Dressing and Securement

Prof Claire Rickard
RN, BN, Grad Dip (Crit Care), PhD, FACN
AVATAR Founder
Director, Dressing and Securement
Email: c.rickard@griffith.edu.au

Ineffective dressing and securements are a major risk factor for IV device failure. Wet or bloodied dressings risk serious infection developing. Loose dressings or poor securement to the skin mean devices fall out, or enter the tissue rather than the vein or artery. Even when devices remain in place, ongoing small movements from poor securement lead to irritated and painful veins/arteries with swelling, clot formation and complete blockage.

Despite a multitude of dressing and securement products, we lack high-quality evidence to say which is best. Healthcare organisations struggle to know which to use. In one study, 7 different types of dressing and securement were used in the same hospital, and 25% did not meet the basic criteria of being clean, dry, and intact. When better products appear, they may not be used due to a higher purchase price, if  research has not been published to show that they save money overall by reducing complications.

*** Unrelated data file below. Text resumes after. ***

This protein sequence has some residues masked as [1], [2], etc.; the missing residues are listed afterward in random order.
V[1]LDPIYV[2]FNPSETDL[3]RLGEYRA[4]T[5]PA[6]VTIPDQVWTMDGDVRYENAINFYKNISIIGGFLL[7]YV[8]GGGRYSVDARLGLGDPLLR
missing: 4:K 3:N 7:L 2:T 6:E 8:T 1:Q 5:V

There is no 'one-size-fits-all' solution. Dressing and securement needs differ by insertion site (e.g. groin vs. scalp); uses (e.g. intermittent injection vs. multiple heavy infusion lines); and patient groups (e.g. babies with little space to secure neck devices, and older people with frail skin vulnerable to tearing).

The good news is that risk can be reduced by better products and best practice use. Patients and families can also help to prevent problems. It can be as simple as prompting the nurse or doctor that the dressing is loose or wet and needs to be replaced.

AVATAR has a strong focus on the cost-effectiveness of both current, and new, dressing and securement options. In partnership with patients, leading hospitals, clinical experts and commercial providers, we test products in careful, large-scale randomised controlled trials, across many patient groups and types of device. Our vision is to end suffering and waste from vascular access device failure.

   

 

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